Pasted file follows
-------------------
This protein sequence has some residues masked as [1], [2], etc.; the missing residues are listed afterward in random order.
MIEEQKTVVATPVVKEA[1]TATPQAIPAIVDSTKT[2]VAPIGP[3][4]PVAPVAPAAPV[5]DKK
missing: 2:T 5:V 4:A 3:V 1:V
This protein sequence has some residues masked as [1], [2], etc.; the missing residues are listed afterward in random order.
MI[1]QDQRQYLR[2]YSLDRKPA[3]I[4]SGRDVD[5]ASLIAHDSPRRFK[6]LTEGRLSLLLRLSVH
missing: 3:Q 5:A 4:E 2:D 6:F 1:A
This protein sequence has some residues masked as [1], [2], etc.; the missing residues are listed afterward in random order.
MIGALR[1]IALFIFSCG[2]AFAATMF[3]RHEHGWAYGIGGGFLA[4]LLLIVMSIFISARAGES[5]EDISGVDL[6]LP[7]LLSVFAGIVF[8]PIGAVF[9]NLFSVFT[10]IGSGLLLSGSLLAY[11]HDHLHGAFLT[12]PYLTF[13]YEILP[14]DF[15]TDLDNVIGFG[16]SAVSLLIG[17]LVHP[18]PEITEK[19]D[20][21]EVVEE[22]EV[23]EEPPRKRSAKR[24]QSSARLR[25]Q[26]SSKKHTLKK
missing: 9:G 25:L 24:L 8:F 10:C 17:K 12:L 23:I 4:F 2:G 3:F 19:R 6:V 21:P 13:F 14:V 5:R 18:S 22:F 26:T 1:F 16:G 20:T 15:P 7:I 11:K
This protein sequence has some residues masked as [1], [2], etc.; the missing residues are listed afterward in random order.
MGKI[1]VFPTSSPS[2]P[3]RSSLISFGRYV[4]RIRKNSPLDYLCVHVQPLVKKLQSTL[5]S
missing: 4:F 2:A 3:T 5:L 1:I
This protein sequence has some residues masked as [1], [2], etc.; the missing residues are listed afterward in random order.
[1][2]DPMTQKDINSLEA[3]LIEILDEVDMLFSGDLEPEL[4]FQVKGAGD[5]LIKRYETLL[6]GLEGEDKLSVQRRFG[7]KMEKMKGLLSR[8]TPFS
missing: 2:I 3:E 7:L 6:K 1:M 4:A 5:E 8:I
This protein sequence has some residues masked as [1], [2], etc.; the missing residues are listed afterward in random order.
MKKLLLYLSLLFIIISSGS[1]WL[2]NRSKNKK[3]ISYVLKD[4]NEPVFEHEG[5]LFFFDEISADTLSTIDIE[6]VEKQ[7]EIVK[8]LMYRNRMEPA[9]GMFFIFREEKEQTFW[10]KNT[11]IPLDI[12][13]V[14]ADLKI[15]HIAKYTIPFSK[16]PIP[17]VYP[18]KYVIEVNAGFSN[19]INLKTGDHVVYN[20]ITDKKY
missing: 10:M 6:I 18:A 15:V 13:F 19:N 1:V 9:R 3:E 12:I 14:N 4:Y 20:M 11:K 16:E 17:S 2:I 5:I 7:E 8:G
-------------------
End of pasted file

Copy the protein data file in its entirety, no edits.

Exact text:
This protein sequence has some residues masked as [1], [2], etc.; the missing residues are listed afterward in random order.
MIEEQKTVVATPVVKEA[1]TATPQAIPAIVDSTKT[2]VAPIGP[3][4]PVAPVAPAAPV[5]DKK
missing: 2:T 5:V 4:A 3:V 1:V
This protein sequence has some residues masked as [1], [2], etc.; the missing residues are listed afterward in random order.
MI[1]QDQRQYLR[2]YSLDRKPA[3]I[4]SGRDVD[5]ASLIAHDSPRRFK[6]LTEGRLSLLLRLSVH
missing: 3:Q 5:A 4:E 2:D 6:F 1:A
This protein sequence has some residues masked as [1], [2], etc.; the missing residues are listed afterward in random order.
MIGALR[1]IALFIFSCG[2]AFAATMF[3]RHEHGWAYGIGGGFLA[4]LLLIVMSIFISARAGES[5]EDISGVDL[6]LP[7]LLSVFAGIVF[8]PIGAVF[9]NLFSVFT[10]IGSGLLLSGSLLAY[11]HDHLHGAFLT[12]PYLTF[13]YEILP[14]DF[15]TDLDNVIGFG[16]SAVSLLIG[17]LVHP[18]PEITEK[19]D[20][21]EVVEE[22]EV[23]EEPPRKRSAKR[24]QSSARLR[25]Q[26]SSKKHTLKK
missing: 9:G 25:L 24:L 8:F 10:C 17:K 12:L 23:I 4:F 2:G 3:F 19:R 6:V 21:P 13:F 14:V 5:R 18:S 22:F 26:T 1:F 16:G 20:T 15:P 7:I 11:K
This protein sequence has some residues masked as [1], [2], etc.; the missing residues are listed afterward in random order.
MGKI[1]VFPTSSPS[2]P[3]RSSLISFGRYV[4]RIRKNSPLDYLCVHVQPLVKKLQSTL[5]S
missing: 4:F 2:A 3:T 5:L 1:I
This protein sequence has some residues masked as [1], [2], etc.; the missing residues are listed afterward in random order.
[1][2]DPMTQKDINSLEA[3]LIEILDEVDMLFSGDLEPEL[4]FQVKGAGD[5]LIKRYETLL[6]GLEGEDKLSVQRRFG[7]KMEKMKGLLSR[8]TPFS
missing: 2:I 3:E 7:L 6:K 1:M 4:A 5:E 8:I
This protein sequence has some residues masked as [1], [2], etc.; the missing residues are listed afterward in random order.
MKKLLLYLSLLFIIISSGS[1]WL[2]NRSKNKK[3]ISYVLKD[4]NEPVFEHEG[5]LFFFDEISADTLSTIDIE[6]VEKQ[7]EIVK[8]LMYRNRMEPA[9]GMFFIFREEKEQTFW[10]KNT[11]IPLDI[12][13]V[14]ADLKI[15]HIAKYTIPFSK[16]PIP[17]VYP[18]KYVIEVNAGFSN[19]INLKTGDHVVYN[20]ITDKKY
missing: 10:M 6:I 18:A 15:V 13:F 19:N 1:V 9:R 3:E 12:I 14:N 4:Y 20:M 11:K 16:E 17:S 2:I 5:I 7:E 8:G